HAMILTONIAN STABILITY OF SPIN ORBIT RESONANCES IN CELESTIAL MECHANICS. 1. Introduction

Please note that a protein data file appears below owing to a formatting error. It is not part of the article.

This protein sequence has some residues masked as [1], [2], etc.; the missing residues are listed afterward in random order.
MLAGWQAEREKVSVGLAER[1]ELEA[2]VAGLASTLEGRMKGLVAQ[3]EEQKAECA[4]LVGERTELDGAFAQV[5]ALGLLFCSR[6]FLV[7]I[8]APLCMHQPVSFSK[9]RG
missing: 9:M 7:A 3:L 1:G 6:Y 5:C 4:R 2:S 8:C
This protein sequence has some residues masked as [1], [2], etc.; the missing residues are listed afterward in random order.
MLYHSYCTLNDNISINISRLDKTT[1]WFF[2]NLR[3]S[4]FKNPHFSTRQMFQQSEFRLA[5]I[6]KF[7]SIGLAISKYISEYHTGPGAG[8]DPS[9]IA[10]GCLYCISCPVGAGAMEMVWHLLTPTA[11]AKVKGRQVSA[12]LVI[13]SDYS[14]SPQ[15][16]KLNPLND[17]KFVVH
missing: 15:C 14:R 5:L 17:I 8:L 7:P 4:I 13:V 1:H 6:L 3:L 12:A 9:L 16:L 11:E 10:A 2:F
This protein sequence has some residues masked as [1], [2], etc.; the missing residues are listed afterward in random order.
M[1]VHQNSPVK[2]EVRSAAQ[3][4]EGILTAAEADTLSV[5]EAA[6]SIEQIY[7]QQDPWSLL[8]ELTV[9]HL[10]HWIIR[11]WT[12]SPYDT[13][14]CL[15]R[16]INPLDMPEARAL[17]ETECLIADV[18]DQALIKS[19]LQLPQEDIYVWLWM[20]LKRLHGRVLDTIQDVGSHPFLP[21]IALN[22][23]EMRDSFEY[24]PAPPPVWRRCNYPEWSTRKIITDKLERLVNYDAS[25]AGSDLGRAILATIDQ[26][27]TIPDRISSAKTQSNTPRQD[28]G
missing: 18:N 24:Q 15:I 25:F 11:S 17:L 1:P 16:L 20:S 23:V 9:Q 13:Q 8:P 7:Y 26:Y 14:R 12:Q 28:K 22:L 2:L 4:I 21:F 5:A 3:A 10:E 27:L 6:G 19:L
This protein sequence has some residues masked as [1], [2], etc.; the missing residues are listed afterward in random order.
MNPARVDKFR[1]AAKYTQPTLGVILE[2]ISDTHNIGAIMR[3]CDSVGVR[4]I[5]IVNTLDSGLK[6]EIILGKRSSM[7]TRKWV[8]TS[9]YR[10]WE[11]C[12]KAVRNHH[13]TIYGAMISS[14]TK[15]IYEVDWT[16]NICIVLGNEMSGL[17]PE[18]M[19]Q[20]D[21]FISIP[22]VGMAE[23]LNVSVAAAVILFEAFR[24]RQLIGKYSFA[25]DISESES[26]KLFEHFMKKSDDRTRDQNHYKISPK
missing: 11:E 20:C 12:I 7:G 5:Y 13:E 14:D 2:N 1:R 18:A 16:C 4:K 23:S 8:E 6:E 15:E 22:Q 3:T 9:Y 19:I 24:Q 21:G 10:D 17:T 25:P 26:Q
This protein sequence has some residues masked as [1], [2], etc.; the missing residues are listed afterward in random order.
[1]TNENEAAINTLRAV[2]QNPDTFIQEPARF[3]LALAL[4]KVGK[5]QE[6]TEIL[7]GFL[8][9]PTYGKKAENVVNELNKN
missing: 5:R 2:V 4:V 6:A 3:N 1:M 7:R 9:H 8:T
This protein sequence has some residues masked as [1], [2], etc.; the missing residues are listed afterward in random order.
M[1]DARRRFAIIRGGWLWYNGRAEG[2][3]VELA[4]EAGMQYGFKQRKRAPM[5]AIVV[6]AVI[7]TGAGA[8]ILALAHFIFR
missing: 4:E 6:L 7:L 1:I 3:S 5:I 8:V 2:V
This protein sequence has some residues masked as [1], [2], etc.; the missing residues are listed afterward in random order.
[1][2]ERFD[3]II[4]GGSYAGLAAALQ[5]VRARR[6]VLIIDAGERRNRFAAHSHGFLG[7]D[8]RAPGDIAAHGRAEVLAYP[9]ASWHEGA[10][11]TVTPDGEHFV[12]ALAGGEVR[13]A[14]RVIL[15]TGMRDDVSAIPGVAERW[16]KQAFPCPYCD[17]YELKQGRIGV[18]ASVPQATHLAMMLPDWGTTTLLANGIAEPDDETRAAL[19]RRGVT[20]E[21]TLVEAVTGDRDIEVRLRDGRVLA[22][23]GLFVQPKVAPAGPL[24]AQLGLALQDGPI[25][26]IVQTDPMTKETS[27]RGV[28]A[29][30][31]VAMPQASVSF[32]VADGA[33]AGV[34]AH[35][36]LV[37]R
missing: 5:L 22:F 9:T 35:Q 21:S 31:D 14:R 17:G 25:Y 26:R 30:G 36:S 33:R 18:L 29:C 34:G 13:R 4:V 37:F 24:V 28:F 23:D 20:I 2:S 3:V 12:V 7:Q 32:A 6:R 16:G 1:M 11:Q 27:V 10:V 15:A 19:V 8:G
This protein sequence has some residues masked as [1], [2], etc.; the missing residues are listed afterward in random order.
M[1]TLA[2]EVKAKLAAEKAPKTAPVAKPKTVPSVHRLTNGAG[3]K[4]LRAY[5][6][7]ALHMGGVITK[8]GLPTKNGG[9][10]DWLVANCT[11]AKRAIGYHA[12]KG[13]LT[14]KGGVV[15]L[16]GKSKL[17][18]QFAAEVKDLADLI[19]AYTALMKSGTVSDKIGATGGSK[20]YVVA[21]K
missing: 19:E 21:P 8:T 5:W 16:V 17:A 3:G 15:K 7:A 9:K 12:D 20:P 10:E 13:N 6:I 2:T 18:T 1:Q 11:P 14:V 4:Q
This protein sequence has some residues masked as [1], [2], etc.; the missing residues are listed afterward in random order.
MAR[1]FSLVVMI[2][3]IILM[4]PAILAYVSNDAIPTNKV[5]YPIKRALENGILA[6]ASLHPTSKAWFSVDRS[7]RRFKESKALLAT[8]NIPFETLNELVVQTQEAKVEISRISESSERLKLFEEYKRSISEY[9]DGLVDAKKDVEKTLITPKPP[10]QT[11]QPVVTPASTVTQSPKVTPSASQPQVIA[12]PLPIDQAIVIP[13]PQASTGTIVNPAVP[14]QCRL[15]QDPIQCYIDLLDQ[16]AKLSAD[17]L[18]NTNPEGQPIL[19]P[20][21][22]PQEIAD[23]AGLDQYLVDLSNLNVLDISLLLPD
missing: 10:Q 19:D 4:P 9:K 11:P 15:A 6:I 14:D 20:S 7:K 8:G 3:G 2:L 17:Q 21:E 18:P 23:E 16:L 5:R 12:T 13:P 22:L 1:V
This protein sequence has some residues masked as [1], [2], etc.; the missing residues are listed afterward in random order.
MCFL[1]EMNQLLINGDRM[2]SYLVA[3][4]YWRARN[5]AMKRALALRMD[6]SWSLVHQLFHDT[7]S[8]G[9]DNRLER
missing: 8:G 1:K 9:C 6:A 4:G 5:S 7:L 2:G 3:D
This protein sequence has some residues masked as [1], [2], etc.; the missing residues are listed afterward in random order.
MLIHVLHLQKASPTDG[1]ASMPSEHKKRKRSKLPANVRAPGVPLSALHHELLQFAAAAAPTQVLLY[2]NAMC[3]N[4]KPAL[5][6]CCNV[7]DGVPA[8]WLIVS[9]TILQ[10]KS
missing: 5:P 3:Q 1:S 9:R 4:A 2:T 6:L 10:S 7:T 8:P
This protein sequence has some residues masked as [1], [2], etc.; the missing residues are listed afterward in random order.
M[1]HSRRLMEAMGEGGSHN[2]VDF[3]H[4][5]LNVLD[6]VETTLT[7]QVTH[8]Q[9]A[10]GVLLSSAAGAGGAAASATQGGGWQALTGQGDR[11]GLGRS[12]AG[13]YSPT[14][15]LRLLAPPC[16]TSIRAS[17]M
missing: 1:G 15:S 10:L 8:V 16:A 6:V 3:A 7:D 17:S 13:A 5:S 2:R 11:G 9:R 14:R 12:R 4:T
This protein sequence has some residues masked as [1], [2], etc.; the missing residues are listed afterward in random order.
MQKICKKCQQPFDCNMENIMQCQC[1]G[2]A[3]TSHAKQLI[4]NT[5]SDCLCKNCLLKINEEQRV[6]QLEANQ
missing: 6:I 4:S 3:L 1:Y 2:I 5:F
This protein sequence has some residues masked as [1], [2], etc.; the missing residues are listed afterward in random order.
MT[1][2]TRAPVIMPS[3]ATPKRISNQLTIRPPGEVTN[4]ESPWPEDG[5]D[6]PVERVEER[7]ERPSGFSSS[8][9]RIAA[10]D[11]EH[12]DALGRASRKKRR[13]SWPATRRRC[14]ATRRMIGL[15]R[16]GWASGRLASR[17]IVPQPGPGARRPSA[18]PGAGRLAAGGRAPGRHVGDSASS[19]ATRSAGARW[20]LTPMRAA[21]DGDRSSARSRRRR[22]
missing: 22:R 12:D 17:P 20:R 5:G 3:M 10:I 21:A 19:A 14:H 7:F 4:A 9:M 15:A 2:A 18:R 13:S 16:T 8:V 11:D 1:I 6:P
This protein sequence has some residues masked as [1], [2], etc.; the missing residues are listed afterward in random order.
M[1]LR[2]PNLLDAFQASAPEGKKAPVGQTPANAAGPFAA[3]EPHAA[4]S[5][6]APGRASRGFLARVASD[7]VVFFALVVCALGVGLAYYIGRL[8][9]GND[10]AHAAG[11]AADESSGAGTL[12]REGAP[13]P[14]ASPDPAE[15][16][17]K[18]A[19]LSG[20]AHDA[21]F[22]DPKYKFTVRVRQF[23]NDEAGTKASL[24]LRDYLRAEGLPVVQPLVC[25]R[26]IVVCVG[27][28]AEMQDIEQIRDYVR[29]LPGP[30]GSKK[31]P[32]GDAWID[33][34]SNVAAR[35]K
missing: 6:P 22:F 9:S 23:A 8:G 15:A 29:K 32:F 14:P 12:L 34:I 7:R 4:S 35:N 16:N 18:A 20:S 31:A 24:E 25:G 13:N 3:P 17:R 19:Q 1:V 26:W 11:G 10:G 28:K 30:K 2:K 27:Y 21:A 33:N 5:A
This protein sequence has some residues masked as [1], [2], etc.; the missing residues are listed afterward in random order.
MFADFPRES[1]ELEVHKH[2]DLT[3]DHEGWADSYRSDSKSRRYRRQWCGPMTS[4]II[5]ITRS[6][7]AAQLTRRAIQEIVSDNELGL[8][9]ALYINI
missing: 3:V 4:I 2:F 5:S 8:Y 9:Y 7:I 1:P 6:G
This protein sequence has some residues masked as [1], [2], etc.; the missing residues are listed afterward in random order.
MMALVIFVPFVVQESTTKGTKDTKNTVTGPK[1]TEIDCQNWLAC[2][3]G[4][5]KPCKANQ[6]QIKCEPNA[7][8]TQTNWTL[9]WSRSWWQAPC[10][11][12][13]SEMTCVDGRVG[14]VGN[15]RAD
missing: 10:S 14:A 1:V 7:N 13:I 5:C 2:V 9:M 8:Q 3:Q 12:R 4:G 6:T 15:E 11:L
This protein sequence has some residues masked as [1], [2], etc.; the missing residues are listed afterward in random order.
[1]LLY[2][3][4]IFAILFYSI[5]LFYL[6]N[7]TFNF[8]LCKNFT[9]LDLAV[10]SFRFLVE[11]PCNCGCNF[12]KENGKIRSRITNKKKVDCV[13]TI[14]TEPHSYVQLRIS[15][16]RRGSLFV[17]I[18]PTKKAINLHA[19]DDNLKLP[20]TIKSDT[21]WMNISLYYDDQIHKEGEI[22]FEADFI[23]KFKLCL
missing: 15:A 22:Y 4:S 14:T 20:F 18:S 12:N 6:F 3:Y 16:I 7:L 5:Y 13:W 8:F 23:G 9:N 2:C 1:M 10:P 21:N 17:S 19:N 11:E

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1 HAMILTONIAN STABILITY OF SPIN ORBIT RESONANCES IN CELESTIAL MECHANICS ALESSANDRA CELLETTI 1 and LUIGI CHIERCHIA 2 1 Dipartimento di Matematica, Università di Roma Tor Vergata, Via della Ricerca Scientifica, I Roma, Italy, 2 Dipartimento di Matematica, Università Roma Tre, Largo San Leonardo Murialdo 1, I Roma, Italy, (Received: 15 June 1999; accepted: 17 July 2000) Abstract. The behaviour of resonances in the spin orbit coupling in celestial mechanics is investigated in a conservative setting. We consider a Hamiltonian nearlyintegrable model describing an approximation of the spin orbit interaction. The continuous system is reduced to a mapping by integrating the equations of motion through a symplectic algorithm. We study numerically the stability of periodic orbits associated to the above mapping by looking at the eigenvalues of the matrix of the linearized map over the full cycle of the periodic orbit. In particular, the value of the trace of the matrix is related to the stability character of the periodic orbit. We denote by ε (p/q) the value of the perturbing parameter at which a given elliptic periodic orbit with frequency p/q becomes unstable. A plot of the critical function ε (p/q) versus the frequency at different orbital eccentricities shows significant peaks at the synchronous resonance (for low eccentricities) and at the synchronous and 3:2 resonances (at higher eccentricities) in good agreement with astronomical observations. Key words: resonances, spin orbit problem, periodic orbits, Hamiltonian dynamics 1. Introduction This note is an attempt to justify from a purely conservative point of view why certain resonances in the solar system are more common than others. By resonances here we mean resonances in the spin orbit problem, namely commensurabilities within the period of rotation and revolution of an oblate satellite orbiting around a central planet (see Goldreich and Peale, 1966, 1970; Peale, 1973; Murdock, 1978; Henrard, 1985; Wisdom, 1987; Celletti, 1990; Celletti and Falcolini, 1992; Celletti, 1994; Celletti and Chierchia, 1998, and references therein for related papers on this subject). As examples, we consider the Moon Earth and Mercury Sun systems. We then consider an extremely simple mathematical model for the spin orbit problem, described by a timeperiodic forced pendulum. In particular, we assume that an oblate satellite moves on a Keplerian orbit around a central planet and rotates about an internal spinaxis. We define a spin orbit resonance of order p : q whenever the ratio between the revolutional and rotational periods is rational, say T rev /T rot = p/q for some positive integers p, q. The perturbing parameter is the equatorial oblateness of the satellite (the eccentricity of the Celestial Mechanics and Dynamical Astronomy 76: , c 2000 Kluwer Academic Publishers. Printed in the Netherlands.